Fredrik Raddum is educated at the National Academy of Art in Oslo, Norway and is known for his figurative sculpture and installation art.
Since ancient times, artists have tried to portray human autonomy trough figurative sculpture, with mimesis as the highest goal. In Raddum’s art, one can see how a contemporary culture with modern technology has moved past the bases of art as a beautified version of reality. Raddum’s art resembles a dystopian cartoon, as a drawn sculpture from his self-created universe.
Like the pioneering pop artists from the sixties USA, Raddum finds his nihilist motives in image banks of mass media and Western culture. However, as we look closer, the dystopian theme comes forth in his art on a thin line between the tragically and the humorous: with his seemingly harmless works, he addresses existentialist and political themes with a sense of humor and a keen eye for the absurd. There is always a subtle, intelligent social satire in mind without obvious display of critical attitude.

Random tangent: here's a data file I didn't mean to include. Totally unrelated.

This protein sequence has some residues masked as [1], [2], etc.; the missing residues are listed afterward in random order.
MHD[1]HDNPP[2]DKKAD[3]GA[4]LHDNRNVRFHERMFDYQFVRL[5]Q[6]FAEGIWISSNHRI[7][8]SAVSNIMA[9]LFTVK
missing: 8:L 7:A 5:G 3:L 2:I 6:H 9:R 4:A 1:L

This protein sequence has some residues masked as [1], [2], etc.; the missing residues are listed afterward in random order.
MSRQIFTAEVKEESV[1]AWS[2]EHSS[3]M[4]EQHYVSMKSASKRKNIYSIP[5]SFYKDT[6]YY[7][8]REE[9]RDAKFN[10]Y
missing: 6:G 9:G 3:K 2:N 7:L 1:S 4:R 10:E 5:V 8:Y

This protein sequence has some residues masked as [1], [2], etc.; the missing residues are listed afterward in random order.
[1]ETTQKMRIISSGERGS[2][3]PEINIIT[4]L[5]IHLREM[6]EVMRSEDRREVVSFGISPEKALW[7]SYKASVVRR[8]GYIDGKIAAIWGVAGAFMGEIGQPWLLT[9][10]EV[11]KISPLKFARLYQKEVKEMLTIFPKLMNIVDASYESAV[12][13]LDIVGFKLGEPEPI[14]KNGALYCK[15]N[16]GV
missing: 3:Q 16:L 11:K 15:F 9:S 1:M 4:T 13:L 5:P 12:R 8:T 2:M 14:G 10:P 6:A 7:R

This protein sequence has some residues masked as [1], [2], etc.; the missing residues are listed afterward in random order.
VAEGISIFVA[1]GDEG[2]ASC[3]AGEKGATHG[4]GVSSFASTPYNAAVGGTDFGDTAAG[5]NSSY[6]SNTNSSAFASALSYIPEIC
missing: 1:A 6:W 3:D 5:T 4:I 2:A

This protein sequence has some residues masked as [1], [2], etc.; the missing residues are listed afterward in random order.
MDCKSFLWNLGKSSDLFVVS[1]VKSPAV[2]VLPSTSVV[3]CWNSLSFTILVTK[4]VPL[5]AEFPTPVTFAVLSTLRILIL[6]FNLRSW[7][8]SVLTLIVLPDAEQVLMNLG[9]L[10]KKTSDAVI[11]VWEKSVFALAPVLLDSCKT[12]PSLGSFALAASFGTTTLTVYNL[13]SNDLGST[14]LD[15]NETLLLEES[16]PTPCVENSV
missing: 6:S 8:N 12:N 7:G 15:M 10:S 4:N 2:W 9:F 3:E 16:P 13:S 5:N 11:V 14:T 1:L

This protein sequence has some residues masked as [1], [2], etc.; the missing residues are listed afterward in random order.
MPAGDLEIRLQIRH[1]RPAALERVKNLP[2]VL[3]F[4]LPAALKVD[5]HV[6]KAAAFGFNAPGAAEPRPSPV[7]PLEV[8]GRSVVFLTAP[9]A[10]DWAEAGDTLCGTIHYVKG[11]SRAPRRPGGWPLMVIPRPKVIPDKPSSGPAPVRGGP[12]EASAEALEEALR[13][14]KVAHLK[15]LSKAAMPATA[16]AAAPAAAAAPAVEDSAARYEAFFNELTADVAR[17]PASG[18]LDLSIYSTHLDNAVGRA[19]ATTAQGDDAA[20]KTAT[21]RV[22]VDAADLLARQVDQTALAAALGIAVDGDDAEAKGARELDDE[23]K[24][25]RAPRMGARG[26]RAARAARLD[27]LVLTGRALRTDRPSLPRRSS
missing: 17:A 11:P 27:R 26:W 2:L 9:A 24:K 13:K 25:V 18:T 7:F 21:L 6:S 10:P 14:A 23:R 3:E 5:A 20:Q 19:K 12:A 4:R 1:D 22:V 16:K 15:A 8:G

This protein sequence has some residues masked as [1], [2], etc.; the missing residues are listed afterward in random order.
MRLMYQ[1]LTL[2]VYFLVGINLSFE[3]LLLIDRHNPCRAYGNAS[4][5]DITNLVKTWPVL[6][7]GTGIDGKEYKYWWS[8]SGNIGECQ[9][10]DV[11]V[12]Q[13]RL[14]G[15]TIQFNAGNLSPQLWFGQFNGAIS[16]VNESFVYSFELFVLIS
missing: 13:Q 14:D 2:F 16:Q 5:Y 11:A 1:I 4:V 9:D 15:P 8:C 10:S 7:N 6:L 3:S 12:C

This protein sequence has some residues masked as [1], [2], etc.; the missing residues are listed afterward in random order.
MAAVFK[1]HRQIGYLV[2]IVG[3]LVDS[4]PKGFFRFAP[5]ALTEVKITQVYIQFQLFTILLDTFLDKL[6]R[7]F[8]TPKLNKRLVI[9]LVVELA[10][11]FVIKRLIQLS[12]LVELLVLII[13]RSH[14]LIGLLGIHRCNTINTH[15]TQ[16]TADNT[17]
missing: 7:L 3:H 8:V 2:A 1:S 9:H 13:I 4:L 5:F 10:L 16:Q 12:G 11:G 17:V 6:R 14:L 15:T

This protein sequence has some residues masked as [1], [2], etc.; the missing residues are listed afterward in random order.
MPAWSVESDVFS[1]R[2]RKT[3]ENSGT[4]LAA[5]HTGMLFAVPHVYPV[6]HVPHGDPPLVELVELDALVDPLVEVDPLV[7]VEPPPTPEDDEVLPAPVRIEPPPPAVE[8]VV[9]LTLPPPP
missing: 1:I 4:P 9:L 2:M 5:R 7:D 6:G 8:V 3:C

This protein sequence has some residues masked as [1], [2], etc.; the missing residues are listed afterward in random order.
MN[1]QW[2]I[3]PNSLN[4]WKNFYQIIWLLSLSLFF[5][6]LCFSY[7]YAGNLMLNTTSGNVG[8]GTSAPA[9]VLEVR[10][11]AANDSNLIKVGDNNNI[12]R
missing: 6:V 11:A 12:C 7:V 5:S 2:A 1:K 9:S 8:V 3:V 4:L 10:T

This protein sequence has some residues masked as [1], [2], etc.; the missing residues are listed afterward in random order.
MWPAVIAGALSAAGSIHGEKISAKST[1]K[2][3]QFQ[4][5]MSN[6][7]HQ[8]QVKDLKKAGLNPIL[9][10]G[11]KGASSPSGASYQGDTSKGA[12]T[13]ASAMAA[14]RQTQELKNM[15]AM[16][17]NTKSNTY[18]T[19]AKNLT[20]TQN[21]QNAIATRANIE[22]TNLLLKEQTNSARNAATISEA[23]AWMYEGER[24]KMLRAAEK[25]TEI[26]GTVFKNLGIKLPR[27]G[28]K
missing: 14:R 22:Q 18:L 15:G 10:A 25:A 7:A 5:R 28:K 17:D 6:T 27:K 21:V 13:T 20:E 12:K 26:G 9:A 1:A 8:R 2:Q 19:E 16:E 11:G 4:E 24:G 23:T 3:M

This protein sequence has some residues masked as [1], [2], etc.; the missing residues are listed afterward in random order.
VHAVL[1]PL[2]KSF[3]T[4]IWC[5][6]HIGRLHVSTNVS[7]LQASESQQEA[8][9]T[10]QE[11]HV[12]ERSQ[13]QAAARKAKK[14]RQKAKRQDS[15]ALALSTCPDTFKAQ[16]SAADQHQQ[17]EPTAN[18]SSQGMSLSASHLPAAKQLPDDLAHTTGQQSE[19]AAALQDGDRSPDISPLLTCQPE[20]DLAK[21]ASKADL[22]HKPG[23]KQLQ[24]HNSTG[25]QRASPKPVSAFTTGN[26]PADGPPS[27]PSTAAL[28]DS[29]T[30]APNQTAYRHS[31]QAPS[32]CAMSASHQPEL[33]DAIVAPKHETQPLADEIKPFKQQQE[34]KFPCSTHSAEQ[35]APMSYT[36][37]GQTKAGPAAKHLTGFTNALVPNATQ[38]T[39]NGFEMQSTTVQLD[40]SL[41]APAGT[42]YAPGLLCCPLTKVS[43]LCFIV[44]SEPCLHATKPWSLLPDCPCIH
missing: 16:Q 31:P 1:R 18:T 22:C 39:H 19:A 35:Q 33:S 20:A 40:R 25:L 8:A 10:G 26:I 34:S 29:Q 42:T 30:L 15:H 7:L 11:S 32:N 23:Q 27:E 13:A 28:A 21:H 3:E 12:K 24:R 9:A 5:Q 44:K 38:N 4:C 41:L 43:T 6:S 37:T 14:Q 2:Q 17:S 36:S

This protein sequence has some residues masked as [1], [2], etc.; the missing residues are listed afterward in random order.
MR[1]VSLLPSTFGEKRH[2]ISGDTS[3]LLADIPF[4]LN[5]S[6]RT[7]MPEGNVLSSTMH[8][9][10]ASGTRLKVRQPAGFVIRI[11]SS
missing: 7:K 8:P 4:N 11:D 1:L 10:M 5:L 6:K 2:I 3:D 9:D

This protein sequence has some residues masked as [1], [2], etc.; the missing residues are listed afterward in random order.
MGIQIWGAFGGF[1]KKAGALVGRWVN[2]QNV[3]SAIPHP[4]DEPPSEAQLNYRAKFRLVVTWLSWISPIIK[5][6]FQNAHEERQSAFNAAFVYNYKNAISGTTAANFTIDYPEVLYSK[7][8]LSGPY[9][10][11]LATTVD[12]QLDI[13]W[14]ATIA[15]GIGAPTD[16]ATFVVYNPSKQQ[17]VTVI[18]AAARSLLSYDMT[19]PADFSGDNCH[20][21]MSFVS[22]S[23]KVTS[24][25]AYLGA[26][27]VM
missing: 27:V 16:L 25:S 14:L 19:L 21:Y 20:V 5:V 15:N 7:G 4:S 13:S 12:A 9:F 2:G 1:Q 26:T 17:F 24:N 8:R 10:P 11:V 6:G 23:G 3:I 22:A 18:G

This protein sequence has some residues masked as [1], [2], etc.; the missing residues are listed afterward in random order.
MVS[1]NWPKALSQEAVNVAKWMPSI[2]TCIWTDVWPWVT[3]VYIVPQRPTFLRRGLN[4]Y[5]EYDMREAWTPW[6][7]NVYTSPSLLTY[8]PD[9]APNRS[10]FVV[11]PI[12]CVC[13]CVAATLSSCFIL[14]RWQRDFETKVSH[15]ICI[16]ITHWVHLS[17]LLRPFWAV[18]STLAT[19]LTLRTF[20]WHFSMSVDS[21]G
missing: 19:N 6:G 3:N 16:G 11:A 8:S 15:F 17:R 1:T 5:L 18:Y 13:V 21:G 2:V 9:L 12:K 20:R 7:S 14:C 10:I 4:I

In his art, there are also many similarities to the Neo-Pop Artist Jeff Koons, both in his use of shiny materials, and critical themes such as human consumption. As in Koons’ art, Raddum always drops subtle hints encouraging the viewer to think beyond the initial encounter. The main difference between the two artists is how Raddum actually depicts the consequences and fall of man, whereas Koons only flaunts the glossiness of the objects up til the point of brake.
In later years, Raddum has taken on the Japanese film. The genera “Kaidan Eiga” is known for is movies tragic endings, which stands in contrast with Raddum’s visual language, who makes them seem more like fun fairytales. Most of Raddum’s artworks, however, revolves around his favorite subject: the late-modern man’s life and identity.